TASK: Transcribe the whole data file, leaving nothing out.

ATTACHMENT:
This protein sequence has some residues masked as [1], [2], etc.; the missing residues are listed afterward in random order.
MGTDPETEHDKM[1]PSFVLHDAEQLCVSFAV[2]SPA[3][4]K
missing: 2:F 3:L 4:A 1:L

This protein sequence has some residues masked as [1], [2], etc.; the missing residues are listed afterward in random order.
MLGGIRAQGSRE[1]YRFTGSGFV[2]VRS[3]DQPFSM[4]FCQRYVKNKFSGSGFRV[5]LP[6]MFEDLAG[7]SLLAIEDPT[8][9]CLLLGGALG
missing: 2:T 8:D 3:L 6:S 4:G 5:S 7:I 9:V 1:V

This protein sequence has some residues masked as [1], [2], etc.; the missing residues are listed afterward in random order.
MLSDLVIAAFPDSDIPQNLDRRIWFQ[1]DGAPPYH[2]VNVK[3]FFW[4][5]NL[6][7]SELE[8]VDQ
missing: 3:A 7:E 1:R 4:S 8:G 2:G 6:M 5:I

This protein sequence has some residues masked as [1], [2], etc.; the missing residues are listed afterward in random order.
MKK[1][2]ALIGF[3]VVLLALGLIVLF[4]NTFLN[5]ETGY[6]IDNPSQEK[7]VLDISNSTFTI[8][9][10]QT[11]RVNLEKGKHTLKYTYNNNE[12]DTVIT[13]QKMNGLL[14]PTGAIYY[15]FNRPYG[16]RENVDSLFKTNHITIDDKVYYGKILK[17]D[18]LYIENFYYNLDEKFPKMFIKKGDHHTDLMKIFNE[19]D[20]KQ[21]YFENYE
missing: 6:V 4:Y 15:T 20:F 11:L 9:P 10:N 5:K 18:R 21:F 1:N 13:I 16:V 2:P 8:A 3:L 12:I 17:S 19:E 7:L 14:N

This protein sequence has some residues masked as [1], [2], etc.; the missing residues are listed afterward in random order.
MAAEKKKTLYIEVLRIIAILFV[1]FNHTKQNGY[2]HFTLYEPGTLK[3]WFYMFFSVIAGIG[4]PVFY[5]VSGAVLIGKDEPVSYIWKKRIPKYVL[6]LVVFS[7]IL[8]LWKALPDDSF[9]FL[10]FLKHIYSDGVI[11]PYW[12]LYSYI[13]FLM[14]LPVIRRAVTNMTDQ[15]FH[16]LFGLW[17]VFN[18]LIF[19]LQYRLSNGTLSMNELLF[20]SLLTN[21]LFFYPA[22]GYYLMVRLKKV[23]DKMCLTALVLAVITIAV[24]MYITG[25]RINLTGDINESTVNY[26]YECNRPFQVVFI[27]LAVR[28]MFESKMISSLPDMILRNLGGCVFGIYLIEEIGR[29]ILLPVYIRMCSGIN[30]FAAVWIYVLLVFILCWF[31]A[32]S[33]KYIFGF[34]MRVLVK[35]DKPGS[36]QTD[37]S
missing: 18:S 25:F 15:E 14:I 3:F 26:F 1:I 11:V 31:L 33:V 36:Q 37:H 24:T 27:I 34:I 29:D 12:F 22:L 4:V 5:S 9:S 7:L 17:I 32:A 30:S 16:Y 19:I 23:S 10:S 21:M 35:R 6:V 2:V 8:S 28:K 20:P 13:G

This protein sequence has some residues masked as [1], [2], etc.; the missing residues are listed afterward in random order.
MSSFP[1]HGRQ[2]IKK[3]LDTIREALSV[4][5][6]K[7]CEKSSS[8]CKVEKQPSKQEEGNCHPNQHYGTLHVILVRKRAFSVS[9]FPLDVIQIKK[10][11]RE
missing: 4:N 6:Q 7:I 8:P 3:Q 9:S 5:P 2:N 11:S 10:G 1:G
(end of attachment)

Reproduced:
This protein sequence has some residues masked as [1], [2], etc.; the missing residues are listed afterward in random order.
MGTDPETEHDKM[1]PSFVLHDAEQLCVSFAV[2]SPA[3][4]K
missing: 2:F 3:L 4:A 1:L

This protein sequence has some residues masked as [1], [2], etc.; the missing residues are listed afterward in random order.
MLGGIRAQGSRE[1]YRFTGSGFV[2]VRS[3]DQPFSM[4]FCQRYVKNKFSGSGFRV[5]LP[6]MFEDLAG[7]SLLAIEDPT[8][9]CLLLGGALG
missing: 2:T 8:D 3:L 6:S 4:G 5:S 7:I 9:V 1:V

This protein sequence has some residues masked as [1], [2], etc.; the missing residues are listed afterward in random order.
MLSDLVIAAFPDSDIPQNLDRRIWFQ[1]DGAPPYH[2]VNVK[3]FFW[4][5]NL[6][7]SELE[8]VDQ
missing: 3:A 7:E 1:R 4:S 8:G 2:G 6:M 5:I

This protein sequence has some residues masked as [1], [2], etc.; the missing residues are listed afterward in random order.
MKK[1][2]ALIGF[3]VVLLALGLIVLF[4]NTFLN[5]ETGY[6]IDNPSQEK[7]VLDISNSTFTI[8][9][10]QT[11]RVNLEKGKHTLKYTYNNNE[12]DTVIT[13]QKMNGLL[14]PTGAIYY[15]FNRPYG[16]RENVDSLFKTNHITIDDKVYYGKILK[17]D[18]LYIENFYYNLDEKFPKMFIKKGDHHTDLMKIFNE[19]D[20]KQ[21]YFENYE
missing: 6:V 4:Y 15:T 20:F 11:L 9:P 10:N 5:K 18:R 21:F 1:N 13:I 16:V 2:P 8:A 3:L 12:I 17:S 19:E 7:L 14:N

This protein sequence has some residues masked as [1], [2], etc.; the missing residues are listed afterward in random order.
MAAEKKKTLYIEVLRIIAILFV[1]FNHTKQNGY[2]HFTLYEPGTLK[3]WFYMFFSVIAGIG[4]PVFY[5]VSGAVLIGKDEPVSYIWKKRIPKYVL[6]LVVFS[7]IL[8]LWKALPDDSF[9]FL[10]FLKHIYSDGVI[11]PYW[12]LYSYI[13]FLM[14]LPVIRRAVTNMTDQ[15]FH[16]LFGLW[17]VFN[18]LIF[19]LQYRLSNGTLSMNELLF[20]SLLTN[21]LFFYPA[22]GYYLMVRLKKV[23]DKMCLTALVLAVITIAV[24]MYITG[25]RINLTGDINESTVNY[26]YECNRPFQVVFI[27]LAVR[28]MFESKMISSLPDMILRNLGGCVFGIYLIEEIGR[29]ILLPVYIRMCSGIN[30]FAAVWIYVLLVFILCWF[31]A[32]S[33]KYIFGF[34]MRVLVK[35]DKPGS[36]QTD[37]S
missing: 18:S 25:F 15:E 14:I 3:F 26:F 1:I 11:V 31:L 33:V 36:Q 37:H 24:T 27:I 34:I 29:D 12:F 22:L 4:V 5:S 9:S 7:L 17:I 32:A 30:S 16:Y 19:I 23:S 10:S 21:M 35:R 6:V 2:V 8:S 28:K 20:P 13:G

This protein sequence has some residues masked as [1], [2], etc.; the missing residues are listed afterward in random order.
MSSFP[1]HGRQ[2]IKK[3]LDTIREALSV[4][5][6]K[7]CEKSSS[8]CKVEKQPSKQEEGNCHPNQHYGTLHVILVRKRAFSVS[9]FPLDVIQIKK[10][11]RE
missing: 4:N 6:Q 7:I 8:P 3:Q 9:S 5:P 2:N 11:S 10:G 1:G